Greece is impaled on austerity by the Euro

If Greece left the Euro, devalued in line with market movements, and had access to her own Central Bank to decide how much money to create and have in circulation, she would have more chance of rebalancing her economy and meeting her large obligations. That's the real key to ending austerity, and staying with the euro could easily make matters worse

Greece_austerity
Greek joy may be misplaced. It's the euro, stupid!
6f37592038ebe4c2dc83c06bb82884256d790fa4
John Redwood MP
On 27 January 2015 09:53

I understand why Greeks voted in large numbers for an anti austerity party. They did so out of desperation with the misery inflicted on their lives and living standards over the last five years.

A fall of one quarter in national income, massive job losses, and pay cuts for those still in work should drive any electorate to want radical change. Both their old main parties offered more of the same – sticking with the cuts, the debt control packages, the large interest bills from past excess.

The problem for them is the cruel logic of the Euro, and the imprisoning austerity of their huge debts. If the voters had chosen a party which recommended leaving the Euro it would have been better, with more hope for the future. Instead they voted for a party which both says it will not accept Euro austerity, and that it plans to stay in the Euro.

How will that be possible?

Syriza hopes that Germany and the others will willingly cancel some debt and grant easier terms on the rest in the name of preserving the Euro. But why should they? How could they refuse doing the same for Spain, Portugal, Italy, Ireland and the other countries that have played by the rules and have too much debt for comfort?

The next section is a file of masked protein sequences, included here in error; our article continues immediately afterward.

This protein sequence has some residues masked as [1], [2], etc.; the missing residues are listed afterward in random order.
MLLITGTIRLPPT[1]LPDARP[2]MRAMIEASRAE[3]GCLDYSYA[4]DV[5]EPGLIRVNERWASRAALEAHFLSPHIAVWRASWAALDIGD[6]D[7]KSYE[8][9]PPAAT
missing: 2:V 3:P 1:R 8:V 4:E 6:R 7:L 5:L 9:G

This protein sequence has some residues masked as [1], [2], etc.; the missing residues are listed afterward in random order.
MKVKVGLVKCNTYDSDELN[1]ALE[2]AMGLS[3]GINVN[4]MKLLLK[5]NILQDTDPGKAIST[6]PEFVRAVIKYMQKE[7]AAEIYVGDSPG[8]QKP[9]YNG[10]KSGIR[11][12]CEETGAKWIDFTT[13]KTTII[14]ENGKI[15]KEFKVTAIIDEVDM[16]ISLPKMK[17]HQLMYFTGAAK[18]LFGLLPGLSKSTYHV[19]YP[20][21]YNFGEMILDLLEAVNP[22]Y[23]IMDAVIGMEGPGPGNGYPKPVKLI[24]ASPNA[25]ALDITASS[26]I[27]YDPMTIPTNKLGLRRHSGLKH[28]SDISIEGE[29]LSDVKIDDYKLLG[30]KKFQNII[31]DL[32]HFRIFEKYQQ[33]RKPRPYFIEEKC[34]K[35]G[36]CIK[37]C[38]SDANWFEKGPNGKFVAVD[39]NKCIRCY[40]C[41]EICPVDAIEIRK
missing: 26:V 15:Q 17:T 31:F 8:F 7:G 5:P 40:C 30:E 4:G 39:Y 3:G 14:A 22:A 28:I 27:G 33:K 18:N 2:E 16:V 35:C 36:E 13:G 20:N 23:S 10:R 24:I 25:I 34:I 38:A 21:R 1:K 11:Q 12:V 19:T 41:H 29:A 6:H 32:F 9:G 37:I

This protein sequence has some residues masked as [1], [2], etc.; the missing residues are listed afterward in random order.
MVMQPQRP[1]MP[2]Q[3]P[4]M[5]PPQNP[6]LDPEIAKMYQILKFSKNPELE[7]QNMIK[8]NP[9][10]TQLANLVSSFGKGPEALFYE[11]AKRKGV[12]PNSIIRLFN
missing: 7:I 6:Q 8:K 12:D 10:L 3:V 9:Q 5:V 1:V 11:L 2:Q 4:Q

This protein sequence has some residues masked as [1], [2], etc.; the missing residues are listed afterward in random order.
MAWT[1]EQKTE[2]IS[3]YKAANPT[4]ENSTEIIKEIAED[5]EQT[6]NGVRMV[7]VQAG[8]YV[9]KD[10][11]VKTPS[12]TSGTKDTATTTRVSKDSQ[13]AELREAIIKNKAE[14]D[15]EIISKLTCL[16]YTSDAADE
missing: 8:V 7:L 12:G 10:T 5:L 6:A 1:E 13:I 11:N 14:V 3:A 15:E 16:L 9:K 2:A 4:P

If Syriza is determined to stay in the Euro there is no need to offer them anything to save the currency. If Syriza works out that leaving would be better then the rest of the Euro area should help them to the door.

The Euro area may, I suppose, realise that this political shockwave could happen elsewhere, and may think they need to show some modest understanding of the Greek feelings. It is unlikely, however, that they could cancel enough debt or cut the Greek interest rate sufficiently to resolve the problems. Any such move may destabilise other countries, rather than calming things down.

If Greece left the Euro, devalued in line with market movements, and had access to her own Central Bank to decide how much money to create and have in circulation, she would have more chance of rebalancing her economy and meeting her large obligations.

If Greece stays in the Euro and threatens default on her debts, she helps undermine the very currency zone she wishes to belong to. Without the power to create Greek money, and in the bad books of the ECB and the major countries in the zone, it could mean an even worse future for Greece than sticking with the old austerity medicine.

The joy on people’s faces when they saw the victory of Syriza was understandable. They felt they had dealt a lethal blow to austerity. The problem is, by wanting to stay in the Euro they either have to carry on with the Euro austerity policies they do not like, or follow a lonely and defiant course which will damage the Euro.

Voters may think that once in the Euro they can have a genuine choice if they sweep aside the conventional parties that took them in and back the scheme. In practice the challenger parties too are imprisoned by the Euro unless they want to leave.

Mr. Redwood's writing is re-posted here by his kind permission. This and other articles are available at  johnredwoodsdiary.com

Comments
blog comments powered by Disqus